This is the second post in a series about building a simple wireless temperature and humidity sensor using inexpensive components, Bluetooth Low Energy (BLE) for communication, and Apple HomeKit to read sensor values. For the first post, see Part 1.
In the previous post, we covered the motivation for this project and considered a few high-level designs, choosing the one that seemed best. Now that we have the main high-level design questions out of the way, let's get into implementation details.
Our sensor setup consists of 2 main modules:
Let's take a closer look at the hardware components comprising each of these modules.
The sensor module has 2 main hardware components:
In the first post of this series, I explained that I had chosen the Nordic Semiconductor nRF52832. This is one amazing little chip -- it packs considerable processing power, with extremely low power requirements, and at a low cost. Here are some of its key specs:
The nRF52 is available as an IC only for an easy $2.50 a piece in a flat no-leads package, but for prototyping purposes, you'll want to work with a breakout board. There are a bunch of nRF52 prototyping boards on the market, including the ones below:
|RedBear||BLE Nano v2||$16.90|
|Nordic||nRF52 DK (development kit)||$39.00|
I chose the SparkFun WRL-13990, for a few reasons:
I predicted that programming the nRF5 would be one of the most challenging parts of the project, and I chose the WRL-13990 in hopes that it would greatly simplify this process.
One important note about the WRL-13990 is that it comes without headers attached. In order to use it in this project, the headers need to be soldered on, which requires basic soldering tools and skills. If this is a dealbreaker for you, you might want to consider another board instead.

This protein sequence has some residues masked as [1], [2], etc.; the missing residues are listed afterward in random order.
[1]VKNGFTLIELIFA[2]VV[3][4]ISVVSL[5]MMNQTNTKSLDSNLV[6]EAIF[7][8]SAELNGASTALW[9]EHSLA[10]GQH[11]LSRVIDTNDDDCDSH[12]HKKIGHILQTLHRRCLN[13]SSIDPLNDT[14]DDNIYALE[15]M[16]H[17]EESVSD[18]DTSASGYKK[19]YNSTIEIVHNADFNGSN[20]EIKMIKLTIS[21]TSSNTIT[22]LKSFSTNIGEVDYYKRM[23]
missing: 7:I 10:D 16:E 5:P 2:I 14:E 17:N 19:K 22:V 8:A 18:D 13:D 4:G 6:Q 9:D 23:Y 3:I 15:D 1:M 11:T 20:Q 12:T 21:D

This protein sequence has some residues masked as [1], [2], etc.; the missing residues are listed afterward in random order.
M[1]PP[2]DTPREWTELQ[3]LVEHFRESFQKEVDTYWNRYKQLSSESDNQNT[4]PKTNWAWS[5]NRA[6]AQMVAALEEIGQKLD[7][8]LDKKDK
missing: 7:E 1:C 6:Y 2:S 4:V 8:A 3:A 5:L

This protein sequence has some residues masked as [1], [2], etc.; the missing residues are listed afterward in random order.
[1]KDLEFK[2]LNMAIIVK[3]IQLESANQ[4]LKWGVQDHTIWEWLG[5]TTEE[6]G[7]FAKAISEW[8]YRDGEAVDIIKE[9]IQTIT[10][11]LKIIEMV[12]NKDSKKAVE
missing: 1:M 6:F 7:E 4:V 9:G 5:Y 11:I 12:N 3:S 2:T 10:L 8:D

I chose a DHT-22 temperature/humidity sensor because it has extremely wide support, discussion, and documentation within the Arduino community. I chose it over the lower-cost DHT-11 because of its higher sensor-reading precision.
Although strictly speaking it's not part of the sensor, a USB-to-serial (sometimes called USB-to-TTL) programmer chip is needed to program software into the nRF52. USB-to-serial chips are very cheap and easily available, with a few ICs forming the core of different PCB variations in the market. I chose an FTDI FT232RL-based board that I found listed on eBay for a few dollars.
For the bridge, we have the following basic requirements:
Our computational resource requirements are very low, since the bridge will only serve to periodically relay readings from the sensor to HomeKit devices. This leaves us with many options, including most modern laptops and low-cost single-board computers like the Raspberry Pi. The operating system does not matter much, as long as it's capable of running node.js.
My choice for this module was a C.H.I.P. Computer that I have lying around and that I've been waiting to put to good use.
Having discussed all the major hardware components to be used for the sensor, let's dive into assembling it!
These parts are available from different suppliers; I suggest googling the model number to see which suppliers are available and which is best for you.
Once assembled, our sensor (with attached USB-to-serial programmer) looks like this:
Now that we've assembled the sensor, we need to program it. In the next post, we'll look at the sensor's software in detail. Here, let's look at the required software functionality from a high level.
The basic data flow is as follows:
As discussed in the previous post, I aimed to keep the sensor's role as simple as possible in order to achieve low power consumption (and thus long battery life). The "dumb" sensor's only task is to indefinitely broadcast sensor readings out over BLE; all HAP functionality is offloaded to the bridge.
The sensor module will utilize Nordic's nRF5 SDK to interface with the SoC hardware. It will also be necessary to interface with the DHT-22 in order to read measurements from it.
As explained in the previous post, the bridge will use HAP-NodeJS to abstract away the details of HAP communication, including device pairing and sensor value communication. The bridge will also utilize a node.js BLE library in order to receive BLE communications from the sensor.
Here's a block diagram showing our software architecture. Our custom-written modules are shown in white, while third party modules are shaded.
Now that we've looked at hardware assembly and high-level data flow, we're ready to get into the software implementation details. In the next post, we'll look at the software code necessary to make our sensor work.